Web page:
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A couple of large icebergs in the southern ocean near Antarctica

Legal Framework

Longliner in heavy seaThe Ministry’s role is to act as the Government’s principal adviser on New Zealand’s fisheries management and the impacts of fishing on the aquatic environment.
In performing its role, the Ministry operates within the framework of a range of laws, most notably the Fisheries Act 1996.
The essential purpose of the Fisheries Act 1996 is to provide for the utilisation of fisheries resources, while ensuring sustainability.
In addition to the Fisheries Act 1996, the Ministry is also responsible for the administration of a range of other laws, including:
Aquaculture Reform (Repeals and Transitional Provisions) Act 2004, which provides a legislative framework for, amongst other things, the approval of Aquaculture Management Areas (AMAs);
Treaty of Waitangi (Fisheries Claims) Settlement Act 1992, which implements the 1992 Fisheries Deed of Settlement under which all historic Treaty of Waitangi claims relating to commercial fisheries have been fully and finally settled;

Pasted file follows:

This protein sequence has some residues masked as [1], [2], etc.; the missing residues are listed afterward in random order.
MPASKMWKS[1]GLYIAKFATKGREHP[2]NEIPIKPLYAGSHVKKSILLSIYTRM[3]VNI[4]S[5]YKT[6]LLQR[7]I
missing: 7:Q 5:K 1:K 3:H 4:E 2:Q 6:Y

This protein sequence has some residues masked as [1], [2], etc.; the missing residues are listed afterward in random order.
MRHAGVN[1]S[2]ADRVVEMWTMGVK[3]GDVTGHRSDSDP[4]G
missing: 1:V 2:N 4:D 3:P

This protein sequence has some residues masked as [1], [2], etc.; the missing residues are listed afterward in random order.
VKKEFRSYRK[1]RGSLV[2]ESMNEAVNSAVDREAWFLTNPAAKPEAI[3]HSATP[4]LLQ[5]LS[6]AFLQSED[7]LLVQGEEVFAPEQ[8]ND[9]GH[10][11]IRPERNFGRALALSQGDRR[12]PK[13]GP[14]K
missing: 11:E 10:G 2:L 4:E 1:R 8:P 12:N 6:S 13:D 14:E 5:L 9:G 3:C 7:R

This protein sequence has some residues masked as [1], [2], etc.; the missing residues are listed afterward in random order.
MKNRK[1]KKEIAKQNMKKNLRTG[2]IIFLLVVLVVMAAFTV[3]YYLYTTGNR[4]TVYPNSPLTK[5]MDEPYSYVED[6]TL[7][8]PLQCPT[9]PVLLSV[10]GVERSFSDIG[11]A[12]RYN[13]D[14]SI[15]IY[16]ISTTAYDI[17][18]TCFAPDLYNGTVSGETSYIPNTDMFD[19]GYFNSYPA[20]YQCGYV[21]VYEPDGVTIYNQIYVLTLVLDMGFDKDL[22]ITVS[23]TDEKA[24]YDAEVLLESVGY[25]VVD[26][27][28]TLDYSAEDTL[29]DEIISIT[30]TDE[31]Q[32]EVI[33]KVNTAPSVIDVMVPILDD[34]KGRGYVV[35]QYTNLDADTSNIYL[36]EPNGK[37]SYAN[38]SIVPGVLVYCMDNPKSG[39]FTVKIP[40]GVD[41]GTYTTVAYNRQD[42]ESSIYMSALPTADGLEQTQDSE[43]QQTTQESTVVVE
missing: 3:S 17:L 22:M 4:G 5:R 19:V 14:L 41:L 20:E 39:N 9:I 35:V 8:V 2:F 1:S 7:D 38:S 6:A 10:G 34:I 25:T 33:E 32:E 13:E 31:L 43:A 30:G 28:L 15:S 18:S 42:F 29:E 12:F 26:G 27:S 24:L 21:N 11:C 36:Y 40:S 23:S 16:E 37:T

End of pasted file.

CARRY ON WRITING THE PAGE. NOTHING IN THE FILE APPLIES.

Maori Commercial Aquaculture Claims Settlement Act 2004, which provides for a settlement of Maori interests in commercial aquaculture, including the provision of 20% of new space in AMAs and the provision of 20% equivalent of existing space allocated since September 1992;
Maori Fisheries Act 2004, which provides that the Crown, through the provisions of the Fisheries Act 1996, allocates to the Treaty of Waitangi Fisheries Commission 20% of quota for any new quota management stocks brought within the quota management system.

The Ministry has a vital role in delivering the Crown's obligations to Maori under the Treaty of Waitangi (Fisheries Claims) Settlement Act 1992, the Maori Commercial Aquaculture Claims Settlement Act 2004 and the Maori Fisheries Act 2004.

The Ministry also administers a significant number of regulations which relate to the management of fisheries within New Zealand and fishing outside New Zealand’s Exclusive Economic Zone (EEZ).
A significant portion of New Zealand's domestic legislative framework in relation to fishing on the high seas is ultimately derived from international instruments that New Zealand has signed up to, including the United Nations' Convention on the Law of the Sea (UNCLOS).

For more information

For information on International Fisheries Law, go to International Fisheries

Contact us about this page    Last updated 26/01/2017